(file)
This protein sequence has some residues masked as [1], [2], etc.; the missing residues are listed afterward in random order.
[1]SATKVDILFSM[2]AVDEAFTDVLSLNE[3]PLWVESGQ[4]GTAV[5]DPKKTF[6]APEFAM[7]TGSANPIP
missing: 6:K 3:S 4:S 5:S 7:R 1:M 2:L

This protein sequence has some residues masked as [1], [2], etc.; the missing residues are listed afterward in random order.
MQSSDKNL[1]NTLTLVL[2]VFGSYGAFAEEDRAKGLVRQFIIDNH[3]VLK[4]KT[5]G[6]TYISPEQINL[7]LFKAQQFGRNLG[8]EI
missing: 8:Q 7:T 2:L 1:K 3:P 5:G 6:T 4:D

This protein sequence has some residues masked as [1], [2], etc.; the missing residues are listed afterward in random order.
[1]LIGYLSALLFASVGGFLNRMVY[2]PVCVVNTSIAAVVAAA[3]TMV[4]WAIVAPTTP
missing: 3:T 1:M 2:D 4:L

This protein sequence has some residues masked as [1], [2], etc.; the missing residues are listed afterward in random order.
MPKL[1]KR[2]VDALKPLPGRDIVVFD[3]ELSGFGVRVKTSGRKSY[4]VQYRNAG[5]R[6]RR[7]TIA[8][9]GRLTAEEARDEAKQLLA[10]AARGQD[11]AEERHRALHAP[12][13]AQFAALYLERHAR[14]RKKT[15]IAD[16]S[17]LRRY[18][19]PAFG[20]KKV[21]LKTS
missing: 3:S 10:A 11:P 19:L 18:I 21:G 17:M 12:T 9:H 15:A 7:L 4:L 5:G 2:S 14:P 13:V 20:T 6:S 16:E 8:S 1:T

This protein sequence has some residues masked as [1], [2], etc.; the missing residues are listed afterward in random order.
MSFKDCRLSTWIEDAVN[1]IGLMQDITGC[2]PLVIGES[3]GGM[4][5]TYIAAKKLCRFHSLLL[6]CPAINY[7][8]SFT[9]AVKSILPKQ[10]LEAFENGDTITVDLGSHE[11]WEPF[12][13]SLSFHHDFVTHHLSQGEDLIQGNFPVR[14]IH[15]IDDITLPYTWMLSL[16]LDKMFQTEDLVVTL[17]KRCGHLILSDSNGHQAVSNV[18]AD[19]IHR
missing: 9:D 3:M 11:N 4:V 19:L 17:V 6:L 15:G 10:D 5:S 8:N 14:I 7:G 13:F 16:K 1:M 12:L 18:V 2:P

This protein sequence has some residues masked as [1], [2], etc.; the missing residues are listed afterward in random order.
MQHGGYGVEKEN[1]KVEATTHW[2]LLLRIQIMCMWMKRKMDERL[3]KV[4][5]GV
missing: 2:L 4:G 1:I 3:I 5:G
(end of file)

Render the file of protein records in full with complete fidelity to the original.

This protein sequence has some residues masked as [1], [2], etc.; the missing residues are listed afterward in random order.
[1]SATKVDILFSM[2]AVDEAFTDVLSLNE[3]PLWVESGQ[4]GTAV[5]DPKKTF[6]APEFAM[7]TGSANPIP
missing: 6:K 3:S 4:S 5:S 7:R 1:M 2:L

This protein sequence has some residues masked as [1], [2], etc.; the missing residues are listed afterward in random order.
MQSSDKNL[1]NTLTLVL[2]VFGSYGAFAEEDRAKGLVRQFIIDNH[3]VLK[4]KT[5]G[6]TYISPEQINL[7]LFKAQQFGRNLG[8]EI
missing: 8:Q 7:T 2:L 1:K 3:P 5:G 6:T 4:D

This protein sequence has some residues masked as [1], [2], etc.; the missing residues are listed afterward in random order.
[1]LIGYLSALLFASVGGFLNRMVY[2]PVCVVNTSIAAVVAAA[3]TMV[4]WAIVAPTTP
missing: 3:T 1:M 2:D 4:L

This protein sequence has some residues masked as [1], [2], etc.; the missing residues are listed afterward in random order.
MPKL[1]KR[2]VDALKPLPGRDIVVFD[3]ELSGFGVRVKTSGRKSY[4]VQYRNAG[5]R[6]RR[7]TIA[8][9]GRLTAEEARDEAKQLLA[10]AARGQD[11]AEERHRALHAP[12][13]AQFAALYLERHAR[14]RKKT[15]IAD[16]S[17]LRRY[18][19]PAFG[20]KKV[21]LKTS
missing: 3:S 10:A 11:P 19:L 18:I 21:G 17:M 12:T 9:H 15:A 7:L 4:L 5:G 2:S 14:P 13:V 20:T 6:S 16:E 8:S 1:T

This protein sequence has some residues masked as [1], [2], etc.; the missing residues are listed afterward in random order.
MSFKDCRLSTWIEDAVN[1]IGLMQDITGC[2]PLVIGES[3]GGM[4][5]TYIAAKKLCRFHSLLL[6]CPAINY[7][8]SFT[9]AVKSILPKQ[10]LEAFENGDTITVDLGSHE[11]WEPF[12][13]SLSFHHDFVTHHLSQGEDLIQGNFPVR[14]IH[15]IDDITLPYTWMLSL[16]LDKMFQTEDLVVTL[17]KRCGHLILSDSNGHQAVSNV[18]AD[19]IHR
missing: 9:D 3:M 11:N 4:V 19:L 17:V 6:L 15:G 10:D 5:S 8:N 14:I 7:G 13:F 16:K 1:M 12:L 18:V 2:P

This protein sequence has some residues masked as [1], [2], etc.; the missing residues are listed afterward in random order.
MQHGGYGVEKEN[1]KVEATTHW[2]LLLRIQIMCMWMKRKMDERL[3]KV[4][5]GV
missing: 2:L 4:G 1:I 3:I 5:G